The Media Machine was an integral part of the 6th Moscow Biennale’s main project — for ten days the bloggers, photographers and cameramen documented what was happening in the VDNKh’s central pavilion. Below are the video interviews with the artists who participated in the 6th Moscow Biennale.
The graphic artist, writer and filmmaker Els Dietvorst created a metaphor, as she described it, for war, human transcendence, respect, and migration. She talks about two of her works that were presented at the Biennale. First is her poetic film made in the genre of “creative documentary”, based on the farmers' stories she gathered a small Irish village, then rewrote and reenacted. The second one is a huge skull that was created in cooperation with other participants of the show.
Rana Hamadeh’s performance ‘Can You Pull In An Actor With A Fishhook Or Tie Down His Tongue With A Rope?” has organically transformed into a conversation between the artist and curator Defne Ayas, where the former clarified the background of her own work. This performance is a part of a larger series “Alien Encounters” that were influenced by such notions as “contagion”, “infection”, “hygiene”, “immunity”, and “resistance”. The last term also signifies institution of political resistance that in the Middle East was used as a pretext for military oppression. Trying to overcome or circumvent the discursive impasse that precludes one from talking about the violence in that region, she recourses to the Shiite ideas and particularly to the ceremony of Ashura that gives voice to the oppressed. The main claim of Hamadeh could be summarised in her ambiguous statement: “Justice is an extent to which one could access dramatic means of representation.”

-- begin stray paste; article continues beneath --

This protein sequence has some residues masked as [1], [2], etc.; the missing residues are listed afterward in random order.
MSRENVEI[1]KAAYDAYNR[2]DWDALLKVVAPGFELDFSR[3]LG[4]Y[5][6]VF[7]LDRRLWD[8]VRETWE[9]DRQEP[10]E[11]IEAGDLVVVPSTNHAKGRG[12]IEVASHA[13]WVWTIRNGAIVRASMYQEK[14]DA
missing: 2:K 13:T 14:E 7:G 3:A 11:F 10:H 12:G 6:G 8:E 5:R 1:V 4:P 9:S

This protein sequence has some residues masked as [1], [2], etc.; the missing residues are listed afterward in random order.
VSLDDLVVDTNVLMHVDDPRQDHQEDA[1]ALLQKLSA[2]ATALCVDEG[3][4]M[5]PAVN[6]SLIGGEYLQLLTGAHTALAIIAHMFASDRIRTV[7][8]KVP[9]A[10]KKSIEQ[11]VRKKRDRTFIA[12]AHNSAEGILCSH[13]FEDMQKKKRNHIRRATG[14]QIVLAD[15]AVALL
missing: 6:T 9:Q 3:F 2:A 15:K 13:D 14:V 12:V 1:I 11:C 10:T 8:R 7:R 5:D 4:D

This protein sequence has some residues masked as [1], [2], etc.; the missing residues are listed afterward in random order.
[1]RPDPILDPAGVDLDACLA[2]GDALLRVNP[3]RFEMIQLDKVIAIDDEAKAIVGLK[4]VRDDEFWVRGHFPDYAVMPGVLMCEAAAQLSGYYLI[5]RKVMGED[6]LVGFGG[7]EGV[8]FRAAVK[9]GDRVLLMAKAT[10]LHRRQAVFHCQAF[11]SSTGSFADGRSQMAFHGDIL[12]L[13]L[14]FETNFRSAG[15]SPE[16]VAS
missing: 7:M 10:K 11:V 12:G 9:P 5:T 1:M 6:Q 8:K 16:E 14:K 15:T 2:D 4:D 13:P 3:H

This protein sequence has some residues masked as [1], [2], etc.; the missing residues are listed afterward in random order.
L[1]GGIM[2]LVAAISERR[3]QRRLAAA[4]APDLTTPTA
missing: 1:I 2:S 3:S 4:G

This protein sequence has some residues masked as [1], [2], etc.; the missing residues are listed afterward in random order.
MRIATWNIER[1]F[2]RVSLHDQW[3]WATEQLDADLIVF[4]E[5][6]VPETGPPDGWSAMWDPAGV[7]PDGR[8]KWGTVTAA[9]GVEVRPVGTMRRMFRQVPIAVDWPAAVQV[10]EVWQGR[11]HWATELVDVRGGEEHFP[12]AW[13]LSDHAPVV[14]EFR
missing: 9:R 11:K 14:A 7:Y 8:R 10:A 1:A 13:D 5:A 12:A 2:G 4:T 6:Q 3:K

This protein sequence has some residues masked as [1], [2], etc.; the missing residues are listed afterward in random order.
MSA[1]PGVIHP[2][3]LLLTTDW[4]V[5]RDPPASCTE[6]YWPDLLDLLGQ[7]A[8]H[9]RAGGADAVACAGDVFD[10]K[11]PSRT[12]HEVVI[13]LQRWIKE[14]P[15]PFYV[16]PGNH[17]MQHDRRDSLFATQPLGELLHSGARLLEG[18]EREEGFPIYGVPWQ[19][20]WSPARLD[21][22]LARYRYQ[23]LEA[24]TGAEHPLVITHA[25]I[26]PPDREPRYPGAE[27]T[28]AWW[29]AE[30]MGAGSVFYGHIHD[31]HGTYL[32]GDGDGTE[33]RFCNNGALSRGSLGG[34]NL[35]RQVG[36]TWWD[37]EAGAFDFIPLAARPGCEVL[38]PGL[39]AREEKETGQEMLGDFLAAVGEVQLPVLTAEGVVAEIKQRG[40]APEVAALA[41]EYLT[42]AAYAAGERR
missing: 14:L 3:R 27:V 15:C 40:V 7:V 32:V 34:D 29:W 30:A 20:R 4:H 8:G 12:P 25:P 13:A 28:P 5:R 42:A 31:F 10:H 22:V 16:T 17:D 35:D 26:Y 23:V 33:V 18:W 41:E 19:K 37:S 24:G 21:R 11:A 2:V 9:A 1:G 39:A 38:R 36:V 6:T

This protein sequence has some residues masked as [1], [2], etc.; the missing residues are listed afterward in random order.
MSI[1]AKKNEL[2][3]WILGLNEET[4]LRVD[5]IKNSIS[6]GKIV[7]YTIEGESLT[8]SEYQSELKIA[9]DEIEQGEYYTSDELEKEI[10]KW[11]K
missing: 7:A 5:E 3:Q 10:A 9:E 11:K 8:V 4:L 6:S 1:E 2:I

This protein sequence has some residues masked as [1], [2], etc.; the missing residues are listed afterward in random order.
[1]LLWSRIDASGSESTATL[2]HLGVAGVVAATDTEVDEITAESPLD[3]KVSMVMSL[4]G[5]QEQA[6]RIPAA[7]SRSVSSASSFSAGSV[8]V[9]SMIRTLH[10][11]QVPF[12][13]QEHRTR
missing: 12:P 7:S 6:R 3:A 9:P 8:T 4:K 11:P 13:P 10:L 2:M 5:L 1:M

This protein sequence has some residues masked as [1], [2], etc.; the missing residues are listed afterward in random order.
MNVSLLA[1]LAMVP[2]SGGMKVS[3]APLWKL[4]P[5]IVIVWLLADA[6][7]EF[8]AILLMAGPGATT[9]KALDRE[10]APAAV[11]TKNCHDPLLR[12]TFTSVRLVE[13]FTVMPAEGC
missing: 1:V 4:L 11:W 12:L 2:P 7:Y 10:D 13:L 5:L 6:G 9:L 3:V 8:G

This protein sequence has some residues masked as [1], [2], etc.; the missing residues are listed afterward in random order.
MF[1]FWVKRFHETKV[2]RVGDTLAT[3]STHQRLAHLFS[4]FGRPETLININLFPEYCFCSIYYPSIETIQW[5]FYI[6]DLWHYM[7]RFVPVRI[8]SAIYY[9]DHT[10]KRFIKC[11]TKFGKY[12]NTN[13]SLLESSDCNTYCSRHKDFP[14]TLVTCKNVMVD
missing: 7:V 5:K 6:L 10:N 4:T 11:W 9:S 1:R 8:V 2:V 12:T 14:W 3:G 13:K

Berlin-based artist Leon Kahane describes ideas behind his ballet performance that he enacted every day of the Biennale in the main room of the Central pavilion. His piece reflects on his own role as an artist from Western Europe who has been invited to work in Russia during the current political confrontation. He decided to play with the distinction between liberal arts (contemporary art and performance in this case) and high culture (particularly, ballet), by publicly learning to dance with a professional teacher. By doing this he clashes two paradigms: the idea of perfection and traditionalism implicit in high culture and reflection and gathering inherent in liberal arts in such a way that the former could be transformed.
Artist Augustas Serapinas — whose contribution for the Biennale was a tea room built within the scaffolding construction hidden behind a huge painting by another participant — shares with Maya Van Leemput his impressions of the discussion he attended. He speaks of the following paradox: notwithstanding that different spheres of knowledge such as technology, politics, and economy constantly move foreword, we start to forget things. Serapinas hopes that he would not lose his capacity of communicating with others, he also states that our past defines our present.
The French-Azerbaijani artist Babi Badalov talks about his admiration for the Russian culture and society, but adds that he does not understand — and in fact is very upset with — its recent politics. Particularly, he touches on the phenomenon of Russian machismo (especially in the international politics), which is aggressive, inflexible and does not want to establish any productive dialogue with Europe.